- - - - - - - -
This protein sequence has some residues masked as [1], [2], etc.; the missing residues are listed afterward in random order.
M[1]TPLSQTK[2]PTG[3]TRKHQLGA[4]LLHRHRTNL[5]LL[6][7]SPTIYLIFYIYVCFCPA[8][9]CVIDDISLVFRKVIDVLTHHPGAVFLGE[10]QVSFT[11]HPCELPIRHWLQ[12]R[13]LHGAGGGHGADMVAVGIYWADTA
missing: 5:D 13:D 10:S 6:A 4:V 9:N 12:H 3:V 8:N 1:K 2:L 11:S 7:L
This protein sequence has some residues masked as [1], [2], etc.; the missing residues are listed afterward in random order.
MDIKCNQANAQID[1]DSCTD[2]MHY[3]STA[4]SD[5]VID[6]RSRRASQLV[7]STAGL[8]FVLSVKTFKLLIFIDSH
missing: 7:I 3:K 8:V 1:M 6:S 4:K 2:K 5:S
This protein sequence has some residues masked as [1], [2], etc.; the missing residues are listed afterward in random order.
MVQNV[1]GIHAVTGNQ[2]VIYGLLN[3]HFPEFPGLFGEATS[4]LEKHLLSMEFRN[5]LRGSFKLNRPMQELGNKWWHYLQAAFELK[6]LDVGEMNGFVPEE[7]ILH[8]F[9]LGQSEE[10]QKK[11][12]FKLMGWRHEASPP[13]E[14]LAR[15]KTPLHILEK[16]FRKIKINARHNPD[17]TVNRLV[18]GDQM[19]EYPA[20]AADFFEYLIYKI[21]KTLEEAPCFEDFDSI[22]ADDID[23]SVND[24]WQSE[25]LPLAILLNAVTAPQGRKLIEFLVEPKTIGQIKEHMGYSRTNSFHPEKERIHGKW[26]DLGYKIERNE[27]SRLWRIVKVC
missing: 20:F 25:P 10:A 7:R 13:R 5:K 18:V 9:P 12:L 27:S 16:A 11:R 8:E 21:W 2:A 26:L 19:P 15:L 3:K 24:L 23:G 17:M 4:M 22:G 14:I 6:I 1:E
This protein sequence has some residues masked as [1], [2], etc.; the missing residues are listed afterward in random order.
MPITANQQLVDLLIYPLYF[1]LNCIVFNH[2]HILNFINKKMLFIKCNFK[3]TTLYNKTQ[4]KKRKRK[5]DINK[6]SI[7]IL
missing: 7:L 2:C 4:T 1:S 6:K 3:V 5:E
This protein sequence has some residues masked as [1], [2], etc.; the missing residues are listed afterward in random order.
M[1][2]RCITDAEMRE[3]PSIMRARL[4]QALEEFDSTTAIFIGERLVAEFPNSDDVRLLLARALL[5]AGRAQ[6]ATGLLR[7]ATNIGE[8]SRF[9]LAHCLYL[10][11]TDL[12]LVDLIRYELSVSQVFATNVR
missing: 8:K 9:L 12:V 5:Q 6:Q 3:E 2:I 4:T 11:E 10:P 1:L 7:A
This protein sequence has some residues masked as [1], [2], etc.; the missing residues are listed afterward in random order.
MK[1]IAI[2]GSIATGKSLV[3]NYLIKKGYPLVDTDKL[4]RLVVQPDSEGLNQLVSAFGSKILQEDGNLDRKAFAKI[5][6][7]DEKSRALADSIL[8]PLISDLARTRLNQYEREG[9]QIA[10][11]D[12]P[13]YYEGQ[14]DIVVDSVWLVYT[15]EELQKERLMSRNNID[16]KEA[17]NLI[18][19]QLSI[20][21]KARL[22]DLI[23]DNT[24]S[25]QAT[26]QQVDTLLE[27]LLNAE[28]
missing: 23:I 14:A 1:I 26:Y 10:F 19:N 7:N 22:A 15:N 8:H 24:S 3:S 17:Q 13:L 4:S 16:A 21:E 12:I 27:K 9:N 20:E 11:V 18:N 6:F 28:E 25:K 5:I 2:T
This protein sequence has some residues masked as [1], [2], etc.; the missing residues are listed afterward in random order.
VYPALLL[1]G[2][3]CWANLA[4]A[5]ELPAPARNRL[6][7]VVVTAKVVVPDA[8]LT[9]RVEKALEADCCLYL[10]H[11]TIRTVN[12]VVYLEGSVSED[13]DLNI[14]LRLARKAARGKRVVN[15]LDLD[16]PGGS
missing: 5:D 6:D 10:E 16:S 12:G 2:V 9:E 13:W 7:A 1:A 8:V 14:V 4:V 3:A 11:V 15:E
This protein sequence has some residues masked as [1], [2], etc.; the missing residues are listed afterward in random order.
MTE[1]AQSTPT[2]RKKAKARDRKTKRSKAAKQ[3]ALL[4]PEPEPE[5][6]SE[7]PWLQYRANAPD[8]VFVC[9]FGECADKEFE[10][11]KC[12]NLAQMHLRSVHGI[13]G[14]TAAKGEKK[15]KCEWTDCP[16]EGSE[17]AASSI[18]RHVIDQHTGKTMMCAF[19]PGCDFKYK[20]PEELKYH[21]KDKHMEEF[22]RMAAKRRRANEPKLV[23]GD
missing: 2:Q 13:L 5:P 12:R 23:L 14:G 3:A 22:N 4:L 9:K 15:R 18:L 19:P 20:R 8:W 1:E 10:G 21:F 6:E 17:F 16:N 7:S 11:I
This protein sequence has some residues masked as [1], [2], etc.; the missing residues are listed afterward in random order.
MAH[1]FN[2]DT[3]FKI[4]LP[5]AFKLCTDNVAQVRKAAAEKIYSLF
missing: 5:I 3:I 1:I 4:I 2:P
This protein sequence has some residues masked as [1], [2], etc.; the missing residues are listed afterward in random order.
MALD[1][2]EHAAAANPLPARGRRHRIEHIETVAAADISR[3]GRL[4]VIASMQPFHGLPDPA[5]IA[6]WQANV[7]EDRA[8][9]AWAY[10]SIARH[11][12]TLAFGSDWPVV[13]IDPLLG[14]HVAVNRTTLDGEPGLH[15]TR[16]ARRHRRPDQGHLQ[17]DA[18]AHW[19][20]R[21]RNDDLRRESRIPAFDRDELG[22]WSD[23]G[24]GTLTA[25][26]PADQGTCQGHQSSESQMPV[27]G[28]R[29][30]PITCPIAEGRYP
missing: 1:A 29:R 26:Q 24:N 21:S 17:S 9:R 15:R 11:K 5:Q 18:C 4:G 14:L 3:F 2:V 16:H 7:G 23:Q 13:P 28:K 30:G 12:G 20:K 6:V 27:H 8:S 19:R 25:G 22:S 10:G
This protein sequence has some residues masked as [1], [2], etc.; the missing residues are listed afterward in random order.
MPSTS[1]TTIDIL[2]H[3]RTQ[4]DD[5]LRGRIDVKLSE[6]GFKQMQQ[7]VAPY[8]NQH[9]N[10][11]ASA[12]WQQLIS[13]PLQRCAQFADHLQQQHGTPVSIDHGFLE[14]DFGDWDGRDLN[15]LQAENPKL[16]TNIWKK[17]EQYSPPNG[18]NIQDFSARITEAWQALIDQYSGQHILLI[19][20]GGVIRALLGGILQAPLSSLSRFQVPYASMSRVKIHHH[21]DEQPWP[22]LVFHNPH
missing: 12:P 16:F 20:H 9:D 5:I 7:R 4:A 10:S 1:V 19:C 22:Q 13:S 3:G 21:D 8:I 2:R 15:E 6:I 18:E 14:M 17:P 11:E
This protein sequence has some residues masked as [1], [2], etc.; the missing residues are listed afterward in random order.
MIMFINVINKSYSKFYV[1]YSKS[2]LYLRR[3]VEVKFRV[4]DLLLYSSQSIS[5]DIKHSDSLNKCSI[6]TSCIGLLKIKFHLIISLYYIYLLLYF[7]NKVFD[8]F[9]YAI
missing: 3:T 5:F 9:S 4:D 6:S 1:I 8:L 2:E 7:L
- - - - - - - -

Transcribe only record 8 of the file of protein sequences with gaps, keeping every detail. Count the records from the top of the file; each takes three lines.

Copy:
This protein sequence has some residues masked as [1], [2], etc.; the missing residues are listed afterward in random order.
MTE[1]AQSTPT[2]RKKAKARDRKTKRSKAAKQ[3]ALL[4]PEPEPE[5][6]SE[7]PWLQYRANAPD[8]VFVC[9]FGECADKEFE[10][11]KC[12]NLAQMHLRSVHGI[13]G[14]TAAKGEKK[15]KCEWTDCP[16]EGSE[17]AASSI[18]RHVIDQHTGKTMMCAF[19]PGCDFKYK[20]PEELKYH[21]KDKHMEEF[22]RMAAKRRRANEPKLV[23]GD
missing: 2:Q 13:L 5:P 12:R 23:L 14:G 3:A 22:N 4:L 9:K 15:R 18:L 19:P 20:R 8:W 1:E 10:G 21:F 6:E 17:F 16:N 7:S 11:I